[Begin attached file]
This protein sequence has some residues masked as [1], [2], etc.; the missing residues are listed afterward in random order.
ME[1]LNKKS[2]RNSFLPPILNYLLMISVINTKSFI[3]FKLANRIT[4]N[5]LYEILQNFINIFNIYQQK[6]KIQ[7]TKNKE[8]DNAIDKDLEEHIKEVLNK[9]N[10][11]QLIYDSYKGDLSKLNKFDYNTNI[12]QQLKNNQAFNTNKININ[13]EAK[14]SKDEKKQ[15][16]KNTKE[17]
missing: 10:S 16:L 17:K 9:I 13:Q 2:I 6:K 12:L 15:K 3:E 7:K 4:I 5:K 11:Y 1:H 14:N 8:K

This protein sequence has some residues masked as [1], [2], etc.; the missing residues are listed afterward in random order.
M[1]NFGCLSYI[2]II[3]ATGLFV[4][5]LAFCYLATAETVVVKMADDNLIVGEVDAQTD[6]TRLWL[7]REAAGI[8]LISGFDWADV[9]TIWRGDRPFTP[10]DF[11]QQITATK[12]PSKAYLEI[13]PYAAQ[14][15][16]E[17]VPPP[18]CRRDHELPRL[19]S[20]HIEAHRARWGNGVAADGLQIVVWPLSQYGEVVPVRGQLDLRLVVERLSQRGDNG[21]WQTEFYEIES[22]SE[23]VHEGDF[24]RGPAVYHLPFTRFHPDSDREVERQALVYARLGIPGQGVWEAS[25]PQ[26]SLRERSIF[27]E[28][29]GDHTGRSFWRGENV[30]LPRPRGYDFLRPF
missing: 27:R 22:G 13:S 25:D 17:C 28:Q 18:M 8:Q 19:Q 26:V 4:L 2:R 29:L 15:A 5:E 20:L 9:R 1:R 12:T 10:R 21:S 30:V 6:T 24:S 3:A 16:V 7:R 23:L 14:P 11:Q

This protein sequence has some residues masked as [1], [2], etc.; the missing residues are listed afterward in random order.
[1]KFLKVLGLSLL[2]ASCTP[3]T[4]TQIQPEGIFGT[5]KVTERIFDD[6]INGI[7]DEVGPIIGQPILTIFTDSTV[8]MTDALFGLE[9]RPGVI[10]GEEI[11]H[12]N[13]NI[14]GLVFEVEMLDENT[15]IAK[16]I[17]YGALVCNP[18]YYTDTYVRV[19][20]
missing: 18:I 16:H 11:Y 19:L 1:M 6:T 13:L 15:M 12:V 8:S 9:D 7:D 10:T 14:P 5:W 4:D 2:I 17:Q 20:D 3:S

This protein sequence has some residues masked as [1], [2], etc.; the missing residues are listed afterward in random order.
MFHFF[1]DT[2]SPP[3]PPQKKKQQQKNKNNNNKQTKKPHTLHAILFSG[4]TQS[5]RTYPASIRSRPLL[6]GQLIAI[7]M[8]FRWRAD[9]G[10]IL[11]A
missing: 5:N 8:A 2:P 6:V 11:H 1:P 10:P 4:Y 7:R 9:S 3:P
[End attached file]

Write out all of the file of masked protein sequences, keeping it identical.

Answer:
This protein sequence has some residues masked as [1], [2], etc.; the missing residues are listed afterward in random order.
ME[1]LNKKS[2]RNSFLPPILNYLLMISVINTKSFI[3]FKLANRIT[4]N[5]LYEILQNFINIFNIYQQK[6]KIQ[7]TKNKE[8]DNAIDKDLEEHIKEVLNK[9]N[10][11]QLIYDSYKGDLSKLNKFDYNTNI[12]QQLKNNQAFNTNKININ[13]EAK[14]SKDEKKQ[15][16]KNTKE[17]
missing: 10:S 16:L 17:K 9:I 13:Q 2:I 6:K 12:L 15:K 3:E 7:K 4:I 5:K 11:Y 1:H 14:N 8:K

This protein sequence has some residues masked as [1], [2], etc.; the missing residues are listed afterward in random order.
M[1]NFGCLSYI[2]II[3]ATGLFV[4][5]LAFCYLATAETVVVKMADDNLIVGEVDAQTD[6]TRLWL[7]REAAGI[8]LISGFDWADV[9]TIWRGDRPFTP[10]DF[11]QQITATK[12]PSKAYLEI[13]PYAAQ[14][15][16]E[17]VPPP[18]CRRDHELPRL[19]S[20]HIEAHRARWGNGVAADGLQIVVWPLSQYGEVVPVRGQLDLRLVVERLSQRGDNG[21]WQTEFYEIES[22]SE[23]VHEGDF[24]RGPAVYHLPFTRFHPDSDREVERQALVYARLGIPGQGVWEAS[25]PQ[26]SLRERSIF[27]E[28][29]GDHTGRSFWRGENV[30]LPRPRGYDFLRPF
missing: 27:R 22:G 13:S 25:D 17:C 28:Q 18:M 8:Q 19:Q 26:V 4:L 2:R 29:L 15:A 5:E 20:L 9:R 1:R 12:T 10:R 21:S 30:V 6:T 24:S 3:A 16:V 7:R 23:L 14:P 11:Q

This protein sequence has some residues masked as [1], [2], etc.; the missing residues are listed afterward in random order.
[1]KFLKVLGLSLL[2]ASCTP[3]T[4]TQIQPEGIFGT[5]KVTERIFDD[6]INGI[7]DEVGPIIGQPILTIFTDSTV[8]MTDALFGLE[9]RPGVI[10]GEEI[11]H[12]N[13]NI[14]GLVFEVEMLDENT[15]IAK[16]I[17]YGALVCNP[18]YYTDTYVRV[19][20]
missing: 18:I 16:H 11:Y 19:L 1:M 6:T 13:L 15:M 12:V 8:S 9:D 7:D 10:T 14:P 5:W 4:D 2:I 17:Q 20:D 3:S

This protein sequence has some residues masked as [1], [2], etc.; the missing residues are listed afterward in random order.
MFHFF[1]DT[2]SPP[3]PPQKKKQQQKNKNNNNKQTKKPHTLHAILFSG[4]TQS[5]RTYPASIRSRPLL[6]GQLIAI[7]M[8]FRWRAD[9]G[10]IL[11]A
missing: 5:N 8:A 2:P 6:V 11:H 1:P 10:P 4:Y 7:R 9:S 3:P